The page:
Experts estimate that up to 20% of people aged 50 and older may be low in vitamin B12, with this deficiency becoming more common as people get older.
The Most Common Problems Related to Low Vitamin B12 levels include:
As a result, Vitamin B12 deficiency can impact the quality of life of older adults.
Where Do We Get Our Vitamin B12?
We get it from eating meats, eggs, and dairy products. Health Canada recommends that anyone over the age of 14 get 2.4 micrograms per day – a tiny but important amount. Studies show that older adults are generally eating enough B12, yet about 1 in 4 have a vitamin B12 deficiency. This could be because as we age, our bodies are less able to absorb the vitamin B12 we eat. This is especially true when certain medications are taken, such as antacids and Metformin (used for diabetes).
Why Vitamin B12 Deficiency is Often Missed in Seniors
Because the symptoms – fatigue, anemia, neuropathy, memory problems, and walking difficulties – are quite common in older adults and can easily be caused by something else. Also, Vitamin B12 deficiency tends to come on very slowly, so people often go through a long period of being mildly deficient.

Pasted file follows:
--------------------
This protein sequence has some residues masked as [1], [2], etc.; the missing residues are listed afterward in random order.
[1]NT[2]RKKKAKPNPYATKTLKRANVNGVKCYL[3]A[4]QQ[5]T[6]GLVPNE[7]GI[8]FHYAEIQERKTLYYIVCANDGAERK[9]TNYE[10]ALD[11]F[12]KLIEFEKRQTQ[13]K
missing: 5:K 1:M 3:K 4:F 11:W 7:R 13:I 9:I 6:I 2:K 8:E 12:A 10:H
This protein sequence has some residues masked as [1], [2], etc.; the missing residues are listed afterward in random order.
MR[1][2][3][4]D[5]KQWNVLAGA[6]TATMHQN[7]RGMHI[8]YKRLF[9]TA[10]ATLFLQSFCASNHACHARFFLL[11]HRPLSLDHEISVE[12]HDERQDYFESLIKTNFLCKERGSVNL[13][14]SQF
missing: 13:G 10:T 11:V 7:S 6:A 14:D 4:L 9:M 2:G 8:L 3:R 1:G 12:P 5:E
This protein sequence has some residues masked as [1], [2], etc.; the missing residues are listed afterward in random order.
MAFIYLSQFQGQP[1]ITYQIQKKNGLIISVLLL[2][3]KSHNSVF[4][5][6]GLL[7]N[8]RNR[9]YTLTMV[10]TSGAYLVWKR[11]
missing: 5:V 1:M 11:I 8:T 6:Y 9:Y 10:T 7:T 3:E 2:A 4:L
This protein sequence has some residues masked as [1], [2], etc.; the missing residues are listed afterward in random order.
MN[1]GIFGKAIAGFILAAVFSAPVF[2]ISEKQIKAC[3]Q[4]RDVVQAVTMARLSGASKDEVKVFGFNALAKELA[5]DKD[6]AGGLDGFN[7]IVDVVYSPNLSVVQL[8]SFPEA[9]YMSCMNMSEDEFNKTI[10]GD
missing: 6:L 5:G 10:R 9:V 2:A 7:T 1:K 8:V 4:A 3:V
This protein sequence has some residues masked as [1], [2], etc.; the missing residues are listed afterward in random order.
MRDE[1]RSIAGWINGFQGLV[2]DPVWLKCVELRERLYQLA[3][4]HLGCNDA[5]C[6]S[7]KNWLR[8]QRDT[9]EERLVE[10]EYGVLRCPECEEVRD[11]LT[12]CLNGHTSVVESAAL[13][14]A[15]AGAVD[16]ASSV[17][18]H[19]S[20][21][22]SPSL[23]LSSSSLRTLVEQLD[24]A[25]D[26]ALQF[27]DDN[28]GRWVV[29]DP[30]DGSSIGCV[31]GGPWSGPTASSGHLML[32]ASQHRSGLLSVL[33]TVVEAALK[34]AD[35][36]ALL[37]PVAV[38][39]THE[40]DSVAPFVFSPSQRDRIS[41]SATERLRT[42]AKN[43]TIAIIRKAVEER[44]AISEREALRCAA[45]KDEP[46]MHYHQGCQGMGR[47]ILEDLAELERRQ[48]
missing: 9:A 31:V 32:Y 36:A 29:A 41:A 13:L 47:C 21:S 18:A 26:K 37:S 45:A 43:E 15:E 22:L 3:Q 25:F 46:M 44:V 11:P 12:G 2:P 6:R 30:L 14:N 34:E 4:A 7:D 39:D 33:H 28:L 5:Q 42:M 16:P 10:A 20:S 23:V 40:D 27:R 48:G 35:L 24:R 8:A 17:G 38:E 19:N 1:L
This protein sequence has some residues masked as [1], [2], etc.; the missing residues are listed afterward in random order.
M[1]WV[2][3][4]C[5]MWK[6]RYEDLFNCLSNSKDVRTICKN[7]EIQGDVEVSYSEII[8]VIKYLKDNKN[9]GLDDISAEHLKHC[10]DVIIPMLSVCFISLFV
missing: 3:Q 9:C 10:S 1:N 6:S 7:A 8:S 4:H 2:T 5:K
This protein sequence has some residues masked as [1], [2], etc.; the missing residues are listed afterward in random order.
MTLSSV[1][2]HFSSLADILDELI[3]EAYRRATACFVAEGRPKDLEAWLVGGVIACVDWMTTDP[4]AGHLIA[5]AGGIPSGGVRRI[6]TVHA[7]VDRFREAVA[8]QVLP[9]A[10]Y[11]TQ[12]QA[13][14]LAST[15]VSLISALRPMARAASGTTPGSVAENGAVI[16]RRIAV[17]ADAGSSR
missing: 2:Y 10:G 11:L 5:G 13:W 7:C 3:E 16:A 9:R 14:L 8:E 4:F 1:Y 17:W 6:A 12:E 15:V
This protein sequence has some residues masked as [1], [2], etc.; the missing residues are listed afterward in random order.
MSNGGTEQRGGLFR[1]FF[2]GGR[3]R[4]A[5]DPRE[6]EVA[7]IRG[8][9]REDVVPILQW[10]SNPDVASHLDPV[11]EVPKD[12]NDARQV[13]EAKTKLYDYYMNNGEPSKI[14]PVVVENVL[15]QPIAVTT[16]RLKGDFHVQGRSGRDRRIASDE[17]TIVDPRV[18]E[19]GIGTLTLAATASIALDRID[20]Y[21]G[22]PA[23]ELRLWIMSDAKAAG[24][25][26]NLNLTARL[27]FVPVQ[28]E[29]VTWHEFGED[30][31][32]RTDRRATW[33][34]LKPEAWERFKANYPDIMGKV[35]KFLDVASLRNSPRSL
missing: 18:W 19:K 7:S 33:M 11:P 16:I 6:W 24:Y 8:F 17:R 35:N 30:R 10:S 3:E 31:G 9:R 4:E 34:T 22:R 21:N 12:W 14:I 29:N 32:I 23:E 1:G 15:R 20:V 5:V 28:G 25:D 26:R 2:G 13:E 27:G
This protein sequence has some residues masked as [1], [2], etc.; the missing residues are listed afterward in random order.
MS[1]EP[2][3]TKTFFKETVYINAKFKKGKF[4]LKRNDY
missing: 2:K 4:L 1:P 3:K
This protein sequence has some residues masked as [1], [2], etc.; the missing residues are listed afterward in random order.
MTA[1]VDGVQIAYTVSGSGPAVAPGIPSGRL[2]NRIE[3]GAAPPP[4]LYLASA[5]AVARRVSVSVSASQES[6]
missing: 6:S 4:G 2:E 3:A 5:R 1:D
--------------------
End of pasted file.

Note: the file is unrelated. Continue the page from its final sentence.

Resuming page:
Vitamin B12 deficiency is quite treatable – you just need to make sure it’s detected and then make sure the treatment plan raises the Vitamin B12 levels and keeps them steady.
How Can we Make Sure we are Getting Enough B12?
The good news is that it is generally thought that you can’t eat too much Vitamin B12. It’s safe to eat much more than the recommended daily allowance. Besides meat, eggs and dairy products, Vitamin B12 fortified foods are also good sources – for example, cold breakfast cereals, soy milk or other non-dairy milks. Vitamin B12 supplements are also available in drug stores – your health care provider or pharmacist can help you decide on the right dose for you.
If you have any of the problems noted above and you’re concerned you might not be getting enough Vitamin B12, ask your health care provider for a blood test to check your B12 level.
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